Ethnopharmacological relevance: moringa oleifera (Moringaceae), a perennial plant is widely cultivated throughout the world. Extensive pharmacological studies revealed its promising role in modulation of various disorders like antispasmodic, diuretic, abortifacient, antimicrobial antibacterial, antitubercular, antiviral, antifertility, depressant, anti-inflammatory and anticancer property which promoted us to conduct the study to elucidate its role on experimental gastric ulceration.
Aim of the study: the aim of the present study was to assess the efficacy of its aqueous leaf extract on protection of gastric ulceration and characterize the possible modulatory mechanism underlying the phenomenon.
Materials and methods: adult Holtzman strain albino rats (weight 150-200 g) of either sex were used for the study. Ulceration was induced using aspirin (500 mg/kg body weight) and using Moringa oleifera (MO), a herbal formulation, the modulatory mechanism has been studied and compared with a commonly used antagonist of 5-HT(3) receptors, ondansetron by assessing parameters like mean ulcer index, 5-HT content, EC cell count and mucosal thickness.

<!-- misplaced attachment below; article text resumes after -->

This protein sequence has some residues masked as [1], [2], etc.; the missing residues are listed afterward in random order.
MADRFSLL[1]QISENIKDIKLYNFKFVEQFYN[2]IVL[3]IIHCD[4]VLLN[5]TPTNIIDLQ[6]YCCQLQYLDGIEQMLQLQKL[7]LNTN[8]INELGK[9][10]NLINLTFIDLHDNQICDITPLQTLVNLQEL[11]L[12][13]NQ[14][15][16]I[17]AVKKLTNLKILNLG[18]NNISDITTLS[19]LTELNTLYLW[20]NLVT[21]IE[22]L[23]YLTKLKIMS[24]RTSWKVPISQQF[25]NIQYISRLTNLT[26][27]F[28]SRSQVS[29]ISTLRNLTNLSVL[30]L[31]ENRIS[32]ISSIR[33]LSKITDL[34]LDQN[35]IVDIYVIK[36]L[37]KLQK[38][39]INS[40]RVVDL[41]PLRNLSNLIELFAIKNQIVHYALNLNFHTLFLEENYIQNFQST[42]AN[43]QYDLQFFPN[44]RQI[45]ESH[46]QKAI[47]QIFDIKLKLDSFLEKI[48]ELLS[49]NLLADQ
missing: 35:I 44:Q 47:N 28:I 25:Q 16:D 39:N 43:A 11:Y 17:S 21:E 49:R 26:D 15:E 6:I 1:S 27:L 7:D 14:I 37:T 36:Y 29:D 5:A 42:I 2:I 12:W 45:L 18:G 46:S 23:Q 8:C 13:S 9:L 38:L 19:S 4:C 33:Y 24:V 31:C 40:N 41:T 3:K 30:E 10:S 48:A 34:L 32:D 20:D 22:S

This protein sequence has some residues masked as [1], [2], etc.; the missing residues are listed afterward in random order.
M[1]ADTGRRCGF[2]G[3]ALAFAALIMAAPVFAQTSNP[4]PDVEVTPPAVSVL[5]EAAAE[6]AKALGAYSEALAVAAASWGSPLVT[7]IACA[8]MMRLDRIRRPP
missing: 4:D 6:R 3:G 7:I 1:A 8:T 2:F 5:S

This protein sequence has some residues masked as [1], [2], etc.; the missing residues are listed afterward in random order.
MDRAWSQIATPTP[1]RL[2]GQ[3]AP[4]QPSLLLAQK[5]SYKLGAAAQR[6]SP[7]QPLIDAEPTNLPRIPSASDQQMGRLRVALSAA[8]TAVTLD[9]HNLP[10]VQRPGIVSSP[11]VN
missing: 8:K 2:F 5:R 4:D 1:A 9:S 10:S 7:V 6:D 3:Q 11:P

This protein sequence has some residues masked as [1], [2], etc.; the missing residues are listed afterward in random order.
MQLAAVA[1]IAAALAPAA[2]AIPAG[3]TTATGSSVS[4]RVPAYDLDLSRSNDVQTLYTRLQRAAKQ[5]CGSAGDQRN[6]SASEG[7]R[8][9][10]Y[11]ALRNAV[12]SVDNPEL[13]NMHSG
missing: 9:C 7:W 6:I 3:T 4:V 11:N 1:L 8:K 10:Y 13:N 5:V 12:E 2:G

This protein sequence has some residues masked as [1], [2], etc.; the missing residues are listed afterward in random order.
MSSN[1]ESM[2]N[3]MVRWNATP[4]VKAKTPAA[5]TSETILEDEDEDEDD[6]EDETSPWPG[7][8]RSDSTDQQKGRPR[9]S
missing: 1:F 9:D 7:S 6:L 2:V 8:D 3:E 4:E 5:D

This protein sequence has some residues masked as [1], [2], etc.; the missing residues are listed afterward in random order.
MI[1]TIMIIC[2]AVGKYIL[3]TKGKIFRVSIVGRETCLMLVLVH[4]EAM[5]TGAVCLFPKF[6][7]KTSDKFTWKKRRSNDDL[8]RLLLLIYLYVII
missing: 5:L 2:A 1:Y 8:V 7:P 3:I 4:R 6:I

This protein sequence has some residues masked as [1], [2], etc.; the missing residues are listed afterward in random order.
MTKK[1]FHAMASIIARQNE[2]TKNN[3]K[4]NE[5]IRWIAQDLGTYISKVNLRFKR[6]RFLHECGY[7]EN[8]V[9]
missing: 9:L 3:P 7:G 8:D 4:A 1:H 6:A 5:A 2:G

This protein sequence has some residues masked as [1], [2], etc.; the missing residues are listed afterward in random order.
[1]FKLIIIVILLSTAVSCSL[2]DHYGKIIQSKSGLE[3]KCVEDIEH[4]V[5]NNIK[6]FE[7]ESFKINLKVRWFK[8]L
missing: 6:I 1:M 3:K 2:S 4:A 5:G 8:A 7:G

Results: the results of our study suggest that MO protects ulcer formation by modulating 5-HT secretion through EC cell via 5-HT(3) receptors in gastrointestinal tract.
Interpretation and conclusion: MO showed maximum protective activity at a dose of 300 mg/kg body weight against above-mentioned experimental rat ulcer model by modulating 5-HT secretion through EC cell via 5-HT(3) receptors in gastrointestinal tract which has given a glimpse of a therapeutic approach for gastric ulcer management, which may be beneficially used in contrast to the classical antacid, antihistamine or surgical treatment. Further investigations and proper screening regarding various phytochemicals, alkaloids present within MO leaf will help to formulate effective herbal preparation that will be used to combat gastrointestinal disorders in future.
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